A New Sonic Theory
A New Sonic Theory
While sound buffs were still left tottering from ASUSTek's previous entry into the audio realm via their PCI-based Xonar D2X, ASUS has instead, with nary a pause for breath, gone ahead with the release of another 7.1 soundcard: the PCI-Express based ASUS Xonar DX. Being of the half-height PCB variety, the Xonar DX is a low profile card visibly designed with small form factor computers in mind. Jaded receipients of Creative's EAX may find that the Xonar DX as an unlikely savior of sorts. ASUS has also claimed that the card is able to emulate the effects of Creative's API, bringing about another twist to this small yet powerful card.
Works Like Magic
Bear with us for a moment here as we take a quick look into how the mechanics actually work. Creative's EAX effects are largely driven by its dedicated Digital Sound Processing (DSP) hardware, while ASUS relies on its own AV100 audio processor and its software DS3D GX engine to achieve similar effects for EAX 2.0 and above. The results are impressive as we noticed the Xonar DX had a very comparable Signal-To-Noise ratio of 116dB to the 120dB of the pricier Auzen X-FI Prelude.
Gamers and audiophiles interested in channel surround functionalities will also be pleased to find a plethora of Dobly-encoding support available, save for DTS. We did notice something off though: in order to squeeze the five jacks of the card into its compact size, ASUS has resorted to sharing its optical output of the Line and Mic-In ports, something which we question the wisdom of.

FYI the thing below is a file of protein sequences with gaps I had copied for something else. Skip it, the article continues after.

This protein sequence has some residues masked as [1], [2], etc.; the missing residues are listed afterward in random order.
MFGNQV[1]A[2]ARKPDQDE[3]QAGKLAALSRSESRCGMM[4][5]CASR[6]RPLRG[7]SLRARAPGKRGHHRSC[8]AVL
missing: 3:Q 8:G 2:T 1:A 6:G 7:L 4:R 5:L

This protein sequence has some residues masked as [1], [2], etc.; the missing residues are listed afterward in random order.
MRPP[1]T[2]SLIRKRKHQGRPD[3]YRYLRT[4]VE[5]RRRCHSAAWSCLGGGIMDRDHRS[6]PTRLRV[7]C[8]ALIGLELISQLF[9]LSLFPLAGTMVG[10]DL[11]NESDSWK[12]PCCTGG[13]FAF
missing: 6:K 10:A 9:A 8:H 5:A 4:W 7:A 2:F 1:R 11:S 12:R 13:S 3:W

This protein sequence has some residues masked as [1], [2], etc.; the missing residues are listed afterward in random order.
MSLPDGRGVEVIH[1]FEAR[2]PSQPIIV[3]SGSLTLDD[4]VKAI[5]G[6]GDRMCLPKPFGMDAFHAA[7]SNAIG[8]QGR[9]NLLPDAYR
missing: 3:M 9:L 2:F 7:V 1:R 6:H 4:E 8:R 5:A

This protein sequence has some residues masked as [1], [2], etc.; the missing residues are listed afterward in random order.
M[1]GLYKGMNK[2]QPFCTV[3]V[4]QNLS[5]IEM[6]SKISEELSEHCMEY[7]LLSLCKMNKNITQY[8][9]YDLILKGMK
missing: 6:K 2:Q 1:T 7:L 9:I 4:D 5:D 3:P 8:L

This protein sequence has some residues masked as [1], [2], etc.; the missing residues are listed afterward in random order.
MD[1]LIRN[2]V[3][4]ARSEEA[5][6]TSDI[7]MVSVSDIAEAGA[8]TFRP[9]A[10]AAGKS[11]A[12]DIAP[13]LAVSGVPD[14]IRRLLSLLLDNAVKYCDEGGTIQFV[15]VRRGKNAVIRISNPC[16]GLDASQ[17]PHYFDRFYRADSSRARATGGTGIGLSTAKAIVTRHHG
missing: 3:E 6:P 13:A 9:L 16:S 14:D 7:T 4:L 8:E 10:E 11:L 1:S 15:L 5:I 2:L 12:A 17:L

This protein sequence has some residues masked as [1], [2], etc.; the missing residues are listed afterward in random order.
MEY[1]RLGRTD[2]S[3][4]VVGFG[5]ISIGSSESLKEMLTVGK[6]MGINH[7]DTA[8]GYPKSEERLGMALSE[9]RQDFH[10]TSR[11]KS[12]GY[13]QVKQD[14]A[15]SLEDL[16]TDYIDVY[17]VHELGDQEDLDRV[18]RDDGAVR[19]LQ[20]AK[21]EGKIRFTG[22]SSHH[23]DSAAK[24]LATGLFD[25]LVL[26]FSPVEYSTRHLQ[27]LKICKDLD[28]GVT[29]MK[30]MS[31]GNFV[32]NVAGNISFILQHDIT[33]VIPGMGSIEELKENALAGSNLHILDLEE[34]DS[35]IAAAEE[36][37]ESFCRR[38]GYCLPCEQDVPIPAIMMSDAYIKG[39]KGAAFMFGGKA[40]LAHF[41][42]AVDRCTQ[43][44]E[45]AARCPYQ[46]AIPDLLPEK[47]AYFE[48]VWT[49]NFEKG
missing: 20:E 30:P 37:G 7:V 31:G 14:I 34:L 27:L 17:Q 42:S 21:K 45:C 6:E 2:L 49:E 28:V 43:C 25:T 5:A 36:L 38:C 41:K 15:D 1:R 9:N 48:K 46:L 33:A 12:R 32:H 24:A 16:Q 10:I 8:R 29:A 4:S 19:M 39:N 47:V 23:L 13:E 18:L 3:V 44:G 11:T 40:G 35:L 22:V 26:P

Installing the card as well as its utilities was a breeze. However, do take note to hook up the power cable from your power supply to its 4-pin connector. On the OS level, the Audio Center acts as a nerve center for the Xonar DX. Other fun features also include a VocalFX processing facet to spice up VoIP exchanges with varying effects.
Our Audio Analyzer tests found that besides a superior SNR, the Xonar DX also scored decently for the Total Harmoic Distortion tests, and the scores were three times lower than the Auzen's X-Fi Prelude. Gaming and music tests were also equally delightful, and we were pleasantly surprised at what the soundcard could deliver.
While its frequency band separation wasn't anywhere stellar, the audio engine handled the Dolby Virtual Speaker's wide and reference effects impressively. Mid-range bass as well as treble levels were accurately reproduced and we managed to tweak the vocals via the voice cancelling feature (under the Karaoke option) without any incident.
In all honesty, we can't be sure how long hardware accelerated audio is going to stay relevant in the gaming industry, but our ears have indeed witnessed a creditable replacement in the ASUS Xonar DX. For S$145, this card has shown that it can deliver on what it promises; our proof is in our ears. We've experienced the expansive sound field the card is able to produce on UT3 itself amidst the bangs and whizzes on the battlefield. Rejoice and be glad folks, a new sonic theory has been amiably born.